The meeting, reportedly described as urgent, comes days after Pompeo said Tehran was testing missiles that could carry multiple warheads to Europe and as Israeli defense officials indicated Iran was continuing to illegally send arms into Lebanon for the Hezbollah terror group, raising concerns in Jerusalem.
“I will discuss with Mike Pompeo a series of developments in our region as well as the measures we are taking together to curb the aggression of Iran and its proxies in the north,” Netanyahu said in a video statement prior to taking off for Brussels, where the meeting will be held at 8 p.m. Israel time.
He said other issues would be discussed as well, without expanding.
Officials in the Prime Minister’s Office told the pro-Netanyahu Israel Hayom daily that the sit-down was “urgent.”
The prime minister will be joined by Mossad chief Yossi Cohen, National Security Adviser Meir Ben Shabbat and military secretary Col. Avi Blot.
The meeting had been scheduled last week and set for Wednesday, but was moved up to Monday because Pompeo will be flying back from Europe early in order to attend the funeral for former US president George H.W. Bush.
Last week, U.S. President Donald Trump surprised quite a few people when he said that with Arab oil no longer a significant factor, the United States has no reason to remain in the Middle East, but U.S. forces would remain in the region out of a commitment to Israel. This statement comes a week after he said he would support Saudi Crown Prince Mohammed bin Salman, despite the prince’s involvement in the murder of Saudi journalist Jamal Ahmad Khashoggi, in order to “ensure Israel’s interests” in the region.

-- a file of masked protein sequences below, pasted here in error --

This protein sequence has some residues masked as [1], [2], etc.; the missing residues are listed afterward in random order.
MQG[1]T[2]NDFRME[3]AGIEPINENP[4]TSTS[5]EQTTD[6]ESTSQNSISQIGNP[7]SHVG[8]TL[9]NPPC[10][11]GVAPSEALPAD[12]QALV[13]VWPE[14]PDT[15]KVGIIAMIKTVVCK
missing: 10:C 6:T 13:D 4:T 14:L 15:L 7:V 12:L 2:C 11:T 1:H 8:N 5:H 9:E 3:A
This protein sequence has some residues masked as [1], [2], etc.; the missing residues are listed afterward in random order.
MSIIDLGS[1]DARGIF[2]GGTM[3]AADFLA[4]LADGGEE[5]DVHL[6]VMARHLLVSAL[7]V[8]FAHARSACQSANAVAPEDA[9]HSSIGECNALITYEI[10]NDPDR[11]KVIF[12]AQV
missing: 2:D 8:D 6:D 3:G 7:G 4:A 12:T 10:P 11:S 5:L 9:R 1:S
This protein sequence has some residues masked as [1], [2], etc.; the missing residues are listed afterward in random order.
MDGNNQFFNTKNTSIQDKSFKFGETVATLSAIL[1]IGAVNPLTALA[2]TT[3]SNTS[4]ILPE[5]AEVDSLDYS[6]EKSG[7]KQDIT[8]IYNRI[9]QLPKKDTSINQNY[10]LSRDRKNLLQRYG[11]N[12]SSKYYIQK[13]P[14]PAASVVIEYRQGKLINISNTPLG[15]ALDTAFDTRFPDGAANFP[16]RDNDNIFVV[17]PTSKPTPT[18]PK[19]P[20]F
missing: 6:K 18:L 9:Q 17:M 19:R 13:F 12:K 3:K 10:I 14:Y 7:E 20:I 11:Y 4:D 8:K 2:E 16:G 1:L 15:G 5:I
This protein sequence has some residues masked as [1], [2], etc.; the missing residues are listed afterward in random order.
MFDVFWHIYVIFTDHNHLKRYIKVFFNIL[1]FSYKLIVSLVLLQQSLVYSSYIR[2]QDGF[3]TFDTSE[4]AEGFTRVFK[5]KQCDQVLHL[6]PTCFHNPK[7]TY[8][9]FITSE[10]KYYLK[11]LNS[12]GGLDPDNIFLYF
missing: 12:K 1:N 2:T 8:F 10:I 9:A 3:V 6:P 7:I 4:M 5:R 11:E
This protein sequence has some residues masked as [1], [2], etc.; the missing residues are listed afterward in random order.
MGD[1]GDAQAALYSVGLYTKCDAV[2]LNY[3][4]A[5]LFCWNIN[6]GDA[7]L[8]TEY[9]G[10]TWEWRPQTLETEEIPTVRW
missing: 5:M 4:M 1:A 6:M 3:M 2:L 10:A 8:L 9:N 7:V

Indeed, Israel has a true friend in the White House who is deeply committed to its security.
But although this was certainly not the president’s intention, these statements should be a warning sign for Jerusalem.
Ever since the U.S. became Israel’s closest ally in the mid-1960s, Israel has made every effort to make it clear to the world that it would not ask American soldiers to fight its battles. This principle was also acceptable to U.S. administrations, Republican and Democrat alike, which were willing to provide Israel with financial aid and with the best of U.S. weapons and technology so that the Jewish state would maintain its qualitative edge over its enemies.
President Harry Truman was the first to recognize Israel when the state was established in 1948, despite serious opposition from the State Department and the Defense Department. Then-Defense Secretary James Forrestal feared the U.S. would be forced to send in troops to save the Jews, just as it did in World War II. He also claimed that Israel’s establishment would destroy U.S.-Arab ties.
Over time, Israel proved it had the ability to defend itself and, beyond that, was a regional ally and genuine strategic asset for the United States. And as history has shown, U.S.-Israel ties did not harm the U.S. relationship with the Arab states.
Nancy Pelosi, the Democrat who likely will be speaker of the new US House of Representatives, listed pro-Israel lawmakers she plans to name to key committee positions and said her party remained fundamentally pro-Israel.